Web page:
August 13, 2022

Not All DUI Convictions Are Created Equal — Here Are Six Things That Could Affect Your Penalties

Fighting a red light ticket

A DUI conviction is a pretty serious charge; even if you have a great DUI defense attorney who can lower your punishments to what you might get from other misdemeanor traffic offenses, the DUI conviction itself can stay on your driving record for up to 10 years.

The possible punishments you could face include: points added to your driving record, a temporary suspension or permanent revocation of your license, steep fines, jail or prison sentences, community service requirements, mandatory classes for drug and alcohol abuse, and possibly having an ignition interlock device installed in your car. Additionally, you could find that your future opportunities for employment, housing, and education are extremely limited — private businesses and individuals are often permitted to refuse to do business with you if you’ve had a DUI conviction in the past.

With all of that being said, nothing is set in stone when it comes to the consequences of DUI traffic violations. Even though you might not be able to get out of a traffic ticket for a drug- or alcohol-related offense, it’s important to remember that every case is different and the punishments often depend on circumstantial factors. For example,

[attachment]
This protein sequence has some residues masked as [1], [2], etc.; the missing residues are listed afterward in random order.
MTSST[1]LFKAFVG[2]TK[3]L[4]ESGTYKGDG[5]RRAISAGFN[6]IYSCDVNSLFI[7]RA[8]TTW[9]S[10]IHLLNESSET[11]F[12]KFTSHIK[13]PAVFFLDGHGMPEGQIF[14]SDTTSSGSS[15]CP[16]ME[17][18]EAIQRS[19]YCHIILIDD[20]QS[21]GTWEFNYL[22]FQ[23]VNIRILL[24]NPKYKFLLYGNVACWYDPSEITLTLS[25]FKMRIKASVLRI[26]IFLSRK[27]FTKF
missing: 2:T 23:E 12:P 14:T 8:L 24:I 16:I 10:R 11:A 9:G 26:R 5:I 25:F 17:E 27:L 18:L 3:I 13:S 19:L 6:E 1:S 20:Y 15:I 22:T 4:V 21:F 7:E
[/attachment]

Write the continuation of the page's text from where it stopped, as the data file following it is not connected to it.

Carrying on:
• If you are a first-time, second-time, or third-time offender in terms of DUI convictions;
  • If you’ve been convicted of other felony or misdemeanor traffic violations;
  • If you were operating a passenger vehicle (like an average car or truck) or a commercial vehicle (like a delivery truck or semi-truck);
  • The percentage of alcohol that was in your system (i.e., your BAC) while you were operating a vehicle;
  • If you’re under 21 years of age — most states have Zero Tolerance policies here, meaning that you can be charged with a DUI violation if your BAC is .01% or higher;
  • If you refused to take a breathalyzer or sobriety test when you were initially pulled over (technically, every state has something called an “implied consent law” which means that you automatically agree, when you get your driver’s license, to take a chemical BAC test if an officer suspects that you are driving under the influence).

Long story short: if you’re facing a DUI charge, the best thing you can do for yourself is to contact a law firm that specializes in traffic violations. Although it’s possible to handle everything yourself, an experienced lawyer will be more familiar with your state’s traffic laws and will know the best way to handle your specific case. See this link for more references.

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